Traveling the Unknown: Part I
A Journey to Kenya
This is the first part of a two-part series.
People travel for a reason. They don’t just open their suitcase or backpack, throw in socks and a hairdryer and get going, into another world. They usually follow a call, a question, and this is what separates each journey from the other. Or it is what links all of them like the beads in a rosary and brings you back to the same prayer, the same place within yourself however far and often you go.
So if you follow me on these tours to East and South Africa, it will be your journey. You don’t have to get me right, to worry whether you understand correctly why I’m taking this turn or that decision. When my thoughts wander off, even farther than our feet, you may question or disbelieve them. Take these travels as yours and whatever you see, or miss, or shiver from—it’s probably there; it’s what you add to my adventure. It is your trip.
I – Northbound
The one thing you want to make sure is not to arrive after dark. If you haven’t booked a hotel beforehand—and my friend T. and I hadn’t, as usual—you’ll be in trouble then. It’s fine to walk around in daylight, checking lodges and negotiating with family hotel owners throughout the place, but nobody does so in the dark.
Malindi, two hours north of Mombasa. We traveled there to visit a tribe that still performs traditional wind instruments, a field T. was researching, back then in 2005, for her habilitation thesis. I had joined her because I love to discover places from a less touristy point of view, with a purpose beyond sightseeing, from the perspective of people living and working there. We had no idea what Malindi would look like and whether it was a tourist spot. But we knew how Kenya worked and had been warned by our friends in Nairobi; and thus we started out early from Mombasa. Well, early or what we thought was early—somewhat around noon. It would get dark at about six; this would give us at least three hours (traffic jam and other delays included) to find a place to stay overnight.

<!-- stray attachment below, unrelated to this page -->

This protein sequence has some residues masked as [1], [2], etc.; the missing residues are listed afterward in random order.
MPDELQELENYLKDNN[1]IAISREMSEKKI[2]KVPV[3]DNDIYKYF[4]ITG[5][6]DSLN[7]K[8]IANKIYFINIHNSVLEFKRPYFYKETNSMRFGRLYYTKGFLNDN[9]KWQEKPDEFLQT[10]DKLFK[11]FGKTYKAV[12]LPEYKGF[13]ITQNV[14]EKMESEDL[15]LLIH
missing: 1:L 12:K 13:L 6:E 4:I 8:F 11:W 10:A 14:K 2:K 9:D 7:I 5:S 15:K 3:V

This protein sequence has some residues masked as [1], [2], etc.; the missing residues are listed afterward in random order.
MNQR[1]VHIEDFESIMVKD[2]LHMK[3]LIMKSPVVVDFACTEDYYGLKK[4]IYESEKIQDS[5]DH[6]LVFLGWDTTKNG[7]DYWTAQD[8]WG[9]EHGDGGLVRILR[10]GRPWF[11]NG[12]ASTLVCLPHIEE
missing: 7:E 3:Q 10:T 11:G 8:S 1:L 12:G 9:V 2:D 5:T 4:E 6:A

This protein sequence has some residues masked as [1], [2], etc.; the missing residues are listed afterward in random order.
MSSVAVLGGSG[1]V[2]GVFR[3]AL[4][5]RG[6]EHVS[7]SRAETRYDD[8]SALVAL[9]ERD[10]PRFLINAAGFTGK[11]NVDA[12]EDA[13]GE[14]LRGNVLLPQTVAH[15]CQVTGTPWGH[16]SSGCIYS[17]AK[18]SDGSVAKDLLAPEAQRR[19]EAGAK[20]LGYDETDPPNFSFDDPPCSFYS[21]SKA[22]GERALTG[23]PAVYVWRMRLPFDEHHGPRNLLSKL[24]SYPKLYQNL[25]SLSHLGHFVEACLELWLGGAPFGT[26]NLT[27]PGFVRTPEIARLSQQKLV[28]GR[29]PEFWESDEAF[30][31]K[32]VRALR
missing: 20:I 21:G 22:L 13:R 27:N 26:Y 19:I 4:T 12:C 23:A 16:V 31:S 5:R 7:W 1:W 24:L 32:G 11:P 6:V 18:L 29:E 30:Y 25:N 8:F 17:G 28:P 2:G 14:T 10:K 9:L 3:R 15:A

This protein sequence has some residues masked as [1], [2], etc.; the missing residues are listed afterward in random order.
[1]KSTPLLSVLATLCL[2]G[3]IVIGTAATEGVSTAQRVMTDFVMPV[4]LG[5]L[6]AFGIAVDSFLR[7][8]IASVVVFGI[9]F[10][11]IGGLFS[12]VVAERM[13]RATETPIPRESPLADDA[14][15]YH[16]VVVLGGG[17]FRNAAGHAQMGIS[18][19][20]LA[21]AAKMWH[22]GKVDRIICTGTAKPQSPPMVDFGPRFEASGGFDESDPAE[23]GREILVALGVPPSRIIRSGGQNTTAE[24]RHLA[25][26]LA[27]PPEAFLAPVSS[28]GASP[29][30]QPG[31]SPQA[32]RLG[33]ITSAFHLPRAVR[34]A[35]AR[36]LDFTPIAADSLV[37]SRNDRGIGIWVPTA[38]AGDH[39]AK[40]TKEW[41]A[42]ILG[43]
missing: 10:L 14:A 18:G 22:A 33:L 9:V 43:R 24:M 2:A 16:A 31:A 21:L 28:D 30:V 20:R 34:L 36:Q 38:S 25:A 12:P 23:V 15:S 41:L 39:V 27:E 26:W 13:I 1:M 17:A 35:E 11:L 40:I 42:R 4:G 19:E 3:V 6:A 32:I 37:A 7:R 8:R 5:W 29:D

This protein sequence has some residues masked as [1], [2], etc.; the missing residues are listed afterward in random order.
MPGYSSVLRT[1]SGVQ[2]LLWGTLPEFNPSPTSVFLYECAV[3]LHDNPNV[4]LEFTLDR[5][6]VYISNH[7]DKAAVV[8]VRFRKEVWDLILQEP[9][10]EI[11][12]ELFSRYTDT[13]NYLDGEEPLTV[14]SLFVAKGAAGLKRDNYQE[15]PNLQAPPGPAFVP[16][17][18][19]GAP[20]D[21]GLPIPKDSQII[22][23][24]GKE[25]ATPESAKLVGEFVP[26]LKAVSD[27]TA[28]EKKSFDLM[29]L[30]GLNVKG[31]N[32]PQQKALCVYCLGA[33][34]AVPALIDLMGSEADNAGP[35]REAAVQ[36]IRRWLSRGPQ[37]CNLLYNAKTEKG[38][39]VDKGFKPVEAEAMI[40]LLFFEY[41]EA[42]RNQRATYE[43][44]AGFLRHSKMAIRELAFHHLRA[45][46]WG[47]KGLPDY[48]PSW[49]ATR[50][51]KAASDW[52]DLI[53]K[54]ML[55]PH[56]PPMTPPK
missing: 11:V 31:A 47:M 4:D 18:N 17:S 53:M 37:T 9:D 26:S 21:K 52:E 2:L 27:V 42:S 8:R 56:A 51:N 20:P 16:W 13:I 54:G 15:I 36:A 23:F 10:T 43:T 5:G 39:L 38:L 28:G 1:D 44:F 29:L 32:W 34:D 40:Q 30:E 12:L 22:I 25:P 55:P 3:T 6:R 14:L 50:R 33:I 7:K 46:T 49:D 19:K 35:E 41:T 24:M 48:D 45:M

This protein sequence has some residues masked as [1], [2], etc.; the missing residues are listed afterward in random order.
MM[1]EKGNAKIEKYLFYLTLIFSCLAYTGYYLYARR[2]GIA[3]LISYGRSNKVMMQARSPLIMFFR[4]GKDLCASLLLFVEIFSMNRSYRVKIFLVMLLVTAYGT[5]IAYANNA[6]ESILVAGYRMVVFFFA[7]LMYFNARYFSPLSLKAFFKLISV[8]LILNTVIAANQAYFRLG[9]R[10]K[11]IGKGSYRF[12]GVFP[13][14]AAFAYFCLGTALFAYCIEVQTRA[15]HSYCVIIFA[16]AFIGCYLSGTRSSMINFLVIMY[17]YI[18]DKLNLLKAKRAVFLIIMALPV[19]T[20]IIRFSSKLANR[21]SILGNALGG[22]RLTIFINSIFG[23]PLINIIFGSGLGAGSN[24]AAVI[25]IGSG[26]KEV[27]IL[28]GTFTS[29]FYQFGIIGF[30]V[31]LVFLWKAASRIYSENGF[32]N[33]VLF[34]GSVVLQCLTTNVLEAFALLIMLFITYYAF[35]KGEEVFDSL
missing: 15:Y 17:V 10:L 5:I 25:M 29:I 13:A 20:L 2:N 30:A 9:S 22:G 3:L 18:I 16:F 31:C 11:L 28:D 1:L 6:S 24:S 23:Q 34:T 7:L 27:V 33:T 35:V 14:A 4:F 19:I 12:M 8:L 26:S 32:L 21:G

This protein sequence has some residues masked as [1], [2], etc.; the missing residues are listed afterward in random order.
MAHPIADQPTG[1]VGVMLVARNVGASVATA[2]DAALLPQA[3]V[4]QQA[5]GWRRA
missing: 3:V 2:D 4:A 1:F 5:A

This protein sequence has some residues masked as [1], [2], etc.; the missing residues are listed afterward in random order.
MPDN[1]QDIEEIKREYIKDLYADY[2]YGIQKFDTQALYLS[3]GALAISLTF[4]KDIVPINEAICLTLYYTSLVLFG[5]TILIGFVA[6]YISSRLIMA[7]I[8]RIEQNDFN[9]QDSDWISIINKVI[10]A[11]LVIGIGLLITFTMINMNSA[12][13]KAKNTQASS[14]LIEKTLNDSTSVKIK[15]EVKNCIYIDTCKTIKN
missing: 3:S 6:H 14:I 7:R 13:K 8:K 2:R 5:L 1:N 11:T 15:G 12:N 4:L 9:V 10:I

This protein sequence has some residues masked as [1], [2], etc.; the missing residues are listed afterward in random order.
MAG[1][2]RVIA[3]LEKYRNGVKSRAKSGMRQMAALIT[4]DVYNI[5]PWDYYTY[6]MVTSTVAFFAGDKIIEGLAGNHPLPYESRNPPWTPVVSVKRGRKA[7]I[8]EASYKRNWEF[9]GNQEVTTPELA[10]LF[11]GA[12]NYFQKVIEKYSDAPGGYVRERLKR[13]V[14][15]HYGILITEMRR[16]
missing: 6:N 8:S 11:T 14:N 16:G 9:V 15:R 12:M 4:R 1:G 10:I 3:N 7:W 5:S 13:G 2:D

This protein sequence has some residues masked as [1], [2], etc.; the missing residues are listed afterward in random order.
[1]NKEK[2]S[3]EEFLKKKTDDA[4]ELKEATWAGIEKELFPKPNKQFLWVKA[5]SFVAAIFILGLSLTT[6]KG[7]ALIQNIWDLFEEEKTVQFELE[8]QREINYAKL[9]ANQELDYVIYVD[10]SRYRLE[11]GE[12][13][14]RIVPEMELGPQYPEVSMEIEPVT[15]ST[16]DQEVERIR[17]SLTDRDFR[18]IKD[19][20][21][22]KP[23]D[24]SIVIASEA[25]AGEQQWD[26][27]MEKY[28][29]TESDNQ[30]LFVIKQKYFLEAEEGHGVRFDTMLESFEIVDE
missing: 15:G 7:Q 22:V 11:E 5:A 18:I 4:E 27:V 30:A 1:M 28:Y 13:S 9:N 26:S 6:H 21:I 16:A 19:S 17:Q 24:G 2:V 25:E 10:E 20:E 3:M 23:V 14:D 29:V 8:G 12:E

I had heard how dangerous Kenya could be, I had read it in the eyes of our friends in Nairobi and of the woman on the bus to Malindi.
We should have known better. My friend is Ethiopian, and Kenya was the fifth stop on her half-year journey through six East African countries, recording and photographing traditional instruments, interviewing and watching people make flutes and whistles from grass, cane, or wood. We had spent a whole afternoon on a beach near Mombasa with a boy who plaited two tiny pipes from a kind of reed for her and showed us how to play them. His long fingers had split and interlaced the leaves carefully, clasped the green cone with a stick, and laid it solemnly between two sand ripples on the beach, proud and at the same time wondering about my friend’s concentrated attention for a small green thing that would be withered tomorrow and he could recreate the next day. Time has a different weight here, may it be centuries of musical traditions or the half-hour needed to make a pipe that turned into a whole afternoon, all by itself… You’ll see it yourself as you try to get on to the following paragraph, the next stop on the road, and find us still sitting there at the beach.
While T. took pictures, bowing, then kneeling down, zooming in at every detail of the tiny cone, I had asked the boy about malaria and how they dealt with it.
You certainly can’t take the side-effect-laden preventive medication I carried with me for longer than a few weeks.
I don’t do anything, he’d said.
And if you get it?
I go to the hospital and get treatment.
It sounded like well-known talk about the flu to me; and indeed, I’ve heard that thousands of people in Europe actually die from the flu each year. Not so different after all, you could say. Do we misjudge the danger we’re used to or do we just overestimate what’s unknown?
One night, we had heard a fight at the gas station one block down the road and later someone’s cry for help; but nobody in the whole building would dare to open a door or even call the police.